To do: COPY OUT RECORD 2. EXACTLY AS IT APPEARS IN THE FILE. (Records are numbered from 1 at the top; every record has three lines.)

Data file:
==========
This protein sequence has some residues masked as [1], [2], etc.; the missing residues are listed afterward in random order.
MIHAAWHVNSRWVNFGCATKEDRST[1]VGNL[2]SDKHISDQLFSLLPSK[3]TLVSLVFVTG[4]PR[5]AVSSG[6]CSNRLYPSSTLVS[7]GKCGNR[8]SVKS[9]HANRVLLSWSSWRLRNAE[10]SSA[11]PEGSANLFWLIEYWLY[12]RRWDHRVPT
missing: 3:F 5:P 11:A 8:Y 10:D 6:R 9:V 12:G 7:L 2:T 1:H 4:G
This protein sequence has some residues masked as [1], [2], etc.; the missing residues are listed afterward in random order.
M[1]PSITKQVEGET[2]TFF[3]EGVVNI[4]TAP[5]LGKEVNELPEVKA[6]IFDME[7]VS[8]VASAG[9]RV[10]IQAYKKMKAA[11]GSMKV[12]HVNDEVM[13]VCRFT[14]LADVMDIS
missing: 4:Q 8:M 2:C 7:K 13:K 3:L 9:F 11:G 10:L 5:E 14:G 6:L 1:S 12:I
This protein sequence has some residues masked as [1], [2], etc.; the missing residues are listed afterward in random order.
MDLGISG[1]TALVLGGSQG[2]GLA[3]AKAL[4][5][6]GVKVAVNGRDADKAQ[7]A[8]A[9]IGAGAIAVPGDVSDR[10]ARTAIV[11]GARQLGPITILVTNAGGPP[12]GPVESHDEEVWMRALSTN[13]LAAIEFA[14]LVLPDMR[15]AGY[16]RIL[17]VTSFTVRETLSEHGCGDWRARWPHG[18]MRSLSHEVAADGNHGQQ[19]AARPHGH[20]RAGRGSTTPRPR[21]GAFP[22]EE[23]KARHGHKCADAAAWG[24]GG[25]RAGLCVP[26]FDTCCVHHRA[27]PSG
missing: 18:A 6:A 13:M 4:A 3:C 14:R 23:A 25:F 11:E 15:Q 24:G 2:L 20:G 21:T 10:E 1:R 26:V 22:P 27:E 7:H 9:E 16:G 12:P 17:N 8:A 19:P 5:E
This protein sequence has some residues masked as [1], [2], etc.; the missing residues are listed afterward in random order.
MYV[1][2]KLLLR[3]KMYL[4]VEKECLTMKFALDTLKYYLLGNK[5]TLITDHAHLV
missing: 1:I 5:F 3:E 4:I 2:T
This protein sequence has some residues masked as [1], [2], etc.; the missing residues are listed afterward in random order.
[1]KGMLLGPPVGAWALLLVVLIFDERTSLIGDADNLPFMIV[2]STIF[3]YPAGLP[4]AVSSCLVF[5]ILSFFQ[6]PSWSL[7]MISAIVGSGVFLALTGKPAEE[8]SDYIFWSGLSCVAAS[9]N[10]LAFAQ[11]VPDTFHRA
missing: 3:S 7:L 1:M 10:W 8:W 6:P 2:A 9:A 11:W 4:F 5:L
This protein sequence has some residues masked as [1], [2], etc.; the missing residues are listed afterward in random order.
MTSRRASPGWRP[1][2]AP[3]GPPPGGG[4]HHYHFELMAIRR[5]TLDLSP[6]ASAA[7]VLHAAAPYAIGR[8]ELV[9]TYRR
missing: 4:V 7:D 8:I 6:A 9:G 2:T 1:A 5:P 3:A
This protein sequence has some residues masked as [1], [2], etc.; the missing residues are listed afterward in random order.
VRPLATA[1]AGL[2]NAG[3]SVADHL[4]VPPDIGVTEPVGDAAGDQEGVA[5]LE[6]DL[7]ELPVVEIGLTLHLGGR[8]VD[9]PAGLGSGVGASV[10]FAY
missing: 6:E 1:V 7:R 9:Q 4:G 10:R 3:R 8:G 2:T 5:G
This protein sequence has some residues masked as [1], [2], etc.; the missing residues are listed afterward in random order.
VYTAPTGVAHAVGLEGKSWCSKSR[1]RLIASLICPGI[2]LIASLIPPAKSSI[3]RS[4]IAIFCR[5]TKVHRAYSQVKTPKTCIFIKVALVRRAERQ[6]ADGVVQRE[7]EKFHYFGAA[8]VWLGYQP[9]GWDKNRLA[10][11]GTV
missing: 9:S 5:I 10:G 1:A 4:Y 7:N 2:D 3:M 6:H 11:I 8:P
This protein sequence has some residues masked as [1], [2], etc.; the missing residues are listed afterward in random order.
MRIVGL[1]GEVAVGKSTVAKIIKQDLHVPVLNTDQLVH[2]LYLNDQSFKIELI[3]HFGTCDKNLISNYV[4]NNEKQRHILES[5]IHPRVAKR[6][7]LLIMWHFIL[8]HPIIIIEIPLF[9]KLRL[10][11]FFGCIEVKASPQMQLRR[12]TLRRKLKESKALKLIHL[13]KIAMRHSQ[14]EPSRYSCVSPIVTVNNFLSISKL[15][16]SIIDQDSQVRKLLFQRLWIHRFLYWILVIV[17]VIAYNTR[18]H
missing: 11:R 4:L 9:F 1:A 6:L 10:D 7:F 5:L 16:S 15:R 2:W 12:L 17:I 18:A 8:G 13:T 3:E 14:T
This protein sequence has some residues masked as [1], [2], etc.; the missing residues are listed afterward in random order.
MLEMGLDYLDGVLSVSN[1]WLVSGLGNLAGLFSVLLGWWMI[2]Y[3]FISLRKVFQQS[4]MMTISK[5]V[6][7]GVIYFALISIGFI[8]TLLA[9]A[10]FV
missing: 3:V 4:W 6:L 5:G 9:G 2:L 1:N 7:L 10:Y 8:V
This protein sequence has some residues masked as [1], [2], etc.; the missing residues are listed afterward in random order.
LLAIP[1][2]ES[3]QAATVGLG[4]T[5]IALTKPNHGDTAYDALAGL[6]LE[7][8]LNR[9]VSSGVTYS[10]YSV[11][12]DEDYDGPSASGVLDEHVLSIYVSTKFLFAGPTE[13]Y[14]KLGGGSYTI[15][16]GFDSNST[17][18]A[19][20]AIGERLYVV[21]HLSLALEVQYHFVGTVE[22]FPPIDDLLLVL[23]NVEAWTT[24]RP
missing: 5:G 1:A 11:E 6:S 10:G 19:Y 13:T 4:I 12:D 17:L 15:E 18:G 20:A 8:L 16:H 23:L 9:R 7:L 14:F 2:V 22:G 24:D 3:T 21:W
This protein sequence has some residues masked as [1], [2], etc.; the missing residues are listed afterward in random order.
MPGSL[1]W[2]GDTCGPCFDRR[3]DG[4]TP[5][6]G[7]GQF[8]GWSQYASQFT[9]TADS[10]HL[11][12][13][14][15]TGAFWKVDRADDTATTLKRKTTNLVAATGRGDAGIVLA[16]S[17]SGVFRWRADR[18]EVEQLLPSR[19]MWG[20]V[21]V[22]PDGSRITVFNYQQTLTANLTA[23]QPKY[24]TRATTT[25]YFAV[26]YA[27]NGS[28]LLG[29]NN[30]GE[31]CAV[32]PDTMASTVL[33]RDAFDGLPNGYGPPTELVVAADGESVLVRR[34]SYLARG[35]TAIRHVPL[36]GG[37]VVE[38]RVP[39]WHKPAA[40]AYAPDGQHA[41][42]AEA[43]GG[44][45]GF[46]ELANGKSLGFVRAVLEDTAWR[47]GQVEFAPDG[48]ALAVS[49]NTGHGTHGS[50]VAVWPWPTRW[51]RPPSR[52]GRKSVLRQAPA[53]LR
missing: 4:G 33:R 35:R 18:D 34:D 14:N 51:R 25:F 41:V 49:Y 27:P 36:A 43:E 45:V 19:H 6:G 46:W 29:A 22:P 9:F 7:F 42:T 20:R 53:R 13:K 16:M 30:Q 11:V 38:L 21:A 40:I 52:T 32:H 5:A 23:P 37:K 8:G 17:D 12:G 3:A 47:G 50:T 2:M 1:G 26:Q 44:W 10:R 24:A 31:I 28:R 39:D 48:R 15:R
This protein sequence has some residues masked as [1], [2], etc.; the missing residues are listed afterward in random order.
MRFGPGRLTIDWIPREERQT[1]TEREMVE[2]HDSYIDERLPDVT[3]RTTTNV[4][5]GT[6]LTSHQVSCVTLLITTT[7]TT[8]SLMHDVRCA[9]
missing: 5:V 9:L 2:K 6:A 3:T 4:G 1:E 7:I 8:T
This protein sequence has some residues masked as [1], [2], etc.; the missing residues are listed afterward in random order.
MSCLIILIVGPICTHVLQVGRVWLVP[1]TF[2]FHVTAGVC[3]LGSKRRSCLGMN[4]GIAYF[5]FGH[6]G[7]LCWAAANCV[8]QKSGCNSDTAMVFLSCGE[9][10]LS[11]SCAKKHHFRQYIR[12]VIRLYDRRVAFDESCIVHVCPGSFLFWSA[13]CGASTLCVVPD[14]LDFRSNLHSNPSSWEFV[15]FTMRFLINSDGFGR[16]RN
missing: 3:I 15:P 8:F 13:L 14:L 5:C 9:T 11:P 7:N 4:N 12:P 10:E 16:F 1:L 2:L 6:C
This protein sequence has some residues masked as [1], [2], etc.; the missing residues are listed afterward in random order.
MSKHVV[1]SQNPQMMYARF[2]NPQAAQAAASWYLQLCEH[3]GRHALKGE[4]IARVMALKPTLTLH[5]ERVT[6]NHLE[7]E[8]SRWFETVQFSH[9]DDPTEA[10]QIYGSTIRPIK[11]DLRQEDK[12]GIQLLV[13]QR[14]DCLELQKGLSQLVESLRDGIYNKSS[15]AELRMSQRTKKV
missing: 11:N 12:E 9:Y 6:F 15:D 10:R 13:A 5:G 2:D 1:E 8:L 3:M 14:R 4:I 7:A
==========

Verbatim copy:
This protein sequence has some residues masked as [1], [2], etc.; the missing residues are listed afterward in random order.
M[1]PSITKQVEGET[2]TFF[3]EGVVNI[4]TAP[5]LGKEVNELPEVKA[6]IFDME[7]VS[8]VASAG[9]RV[10]IQAYKKMKAA[11]GSMKV[12]HVNDEVM[13]VCRFT[14]LADVMDIS
missing: 4:Q 8:M 2:C 7:K 13:K 3:L 9:F 11:G 10:L 5:E 14:G 6:L 1:S 12:I